Results tagged ‘ Sacred Ground ’
By Steve Light
On Friday evening the Hall of Fame stayed open a little bit late for a group of young baseball players from Newtown, Conn. In fact, it never closed. The nine and ten-year-old ballplayers and their parents and coaches had a night to remember as they took part in the Hall’s Extra Innings Overnight program.
Arriving after the Museum had closed for the general public, the first task before each family was deciding which alcove in the Hall of Fame Gallery would serve as their sleeping quarters for the night. As a father and son Red Sox fan pairing searched out Carlton Fisk’s plaque, three Yankee fans settled for sleeping under Joe DiMaggio’s plaque once they found that they had been beaten to the “First Five Alcove” and Babe Ruth.
With the sleeping arrangements made, the group made their way upstairs to get their visit started with a special showing of The Baseball Experience in the Grandstand Theater. They then had the whole museum to themselves for the next two hours. It was difficult to tell who was more excited, the kids who had never been to the Hall of Fame or many of the parents whose last visit to Cooperstown came when they were just 10 years of age.
The group made their way through the museum, completing the Discovery Tour to claim their free pack of baseball cards. On the third floor the kids paused to take part in special activities. In Sacred Ground, they went on a cross-country virtual tour of ballparks old and new, while in the Education Gallery they learned how they put their knowledge of science to use each time they step to the plate. The evening closed out with a snack and entertainment in the Bullpen Theater. By 11:30, our guests were tired and it was time to sleep where baseball’s immortals live.
A light breakfast and one last look around the Hall of Fame Gallery and our visitors were on their way before the museum opened Saturday morning. But they didn’t stray too far, as many planned to take advantage of their free admission to visit the Museum Store and find out what the Hall looks like under the light of day.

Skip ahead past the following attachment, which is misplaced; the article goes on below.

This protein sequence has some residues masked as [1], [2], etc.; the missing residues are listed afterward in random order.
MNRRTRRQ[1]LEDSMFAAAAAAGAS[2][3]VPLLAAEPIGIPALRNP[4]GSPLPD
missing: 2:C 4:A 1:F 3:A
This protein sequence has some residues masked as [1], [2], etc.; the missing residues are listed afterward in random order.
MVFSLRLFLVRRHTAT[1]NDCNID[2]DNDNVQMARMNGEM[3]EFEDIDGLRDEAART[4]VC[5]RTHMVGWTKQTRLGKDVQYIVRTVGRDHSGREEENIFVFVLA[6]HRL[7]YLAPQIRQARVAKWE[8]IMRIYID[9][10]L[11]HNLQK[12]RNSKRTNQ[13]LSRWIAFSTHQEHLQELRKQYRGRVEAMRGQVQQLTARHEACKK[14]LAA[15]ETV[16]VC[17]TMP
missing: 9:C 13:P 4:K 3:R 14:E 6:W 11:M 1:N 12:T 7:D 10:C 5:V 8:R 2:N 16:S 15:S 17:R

This Friday, we welcome a group of members of the Hall of Fame for yet another after-hours experience of a lifetime. The Hall offers its Extra Innings Overnight program several times a year in March and November. You can visit our event calendar to find our upcoming dates, or call (607) 547-0312 for more information.
Stephen Light is manager of museum programs at the National Baseball Hall of Fame and Museum.
By Brad Horn
This week, Major League Baseball and New York will welcome two new shrines, as the Mets christen Citi Field on Monday night and the new Yankee Stadium (everything old is new again) will host its formal inauguration Thursday.
We’ll be documenting both of these openings in Cooperstown with artifacts that capture this moment in time for future generations. Look for updates this week as we share our latest donation items with you.
When future generations of fans look back on this week, it’s likely they’ll say these stadiums represent the last of a new breed. For the last 20 years, baseball stadiums have been constructed at a rate, and a cost, never before seen in our game’s history.
The 1990s unleashed a fury of new ballparks, when the old seemingly was not enough. Toronto (’89), Chicago, Baltimore, Cleveland and Arlington got the ball rolling. Soon, Atlanta, Seattle, Detroit, San Francisco and Houston followed suit, as did an entirely rebuilt Angels Stadium in Anaheim. Expansion clubs Colorado (’95) and Arizona (’98) christened new ballparks, while Tampa Bay and Florida also established new traditions, albeit in fairly older structures. The 21st century welcomed new parks in Milwaukee, Pittsburgh, Cincinnati, Philadelphia, San Diego, St. Louis and Washington. Just this offseason, Kansas City’s Kauffman Stadium underwent a major renovation. Boston’s Fenway Park, long a stalwart, has had multiple facelifts throughout the last 10 years.
In fact, only Wrigley Field (Chicago), Dodger Stadium (Los Angeles), the Metrodome (Minneapolis) and Oakland-Alameda County Coliseum (Oakland) are the last major structures not enduring entire overhaul or replacement since the era of the new ballpark began 20 years ago. The Met will join the list of replaced stadiums next year as Minneapolis welcomes a new outdoor home.
What will become of the next phase of ballparks? Which of the “new” will be the first to be deemed “outdated?”
One thing is for sure — no period in baseball history is likely to see as much change as we have witnessed in the last two decades.
Visitors to Cooperstown can celebrate stadiums of past and present in Sacred Ground, an exhibit dedicated to the ballpark experience, only at the National Baseball Hall of Fame and Museum.
Brad Horn is the senior director of communications for the National Baseball Hall of Fame and Museum.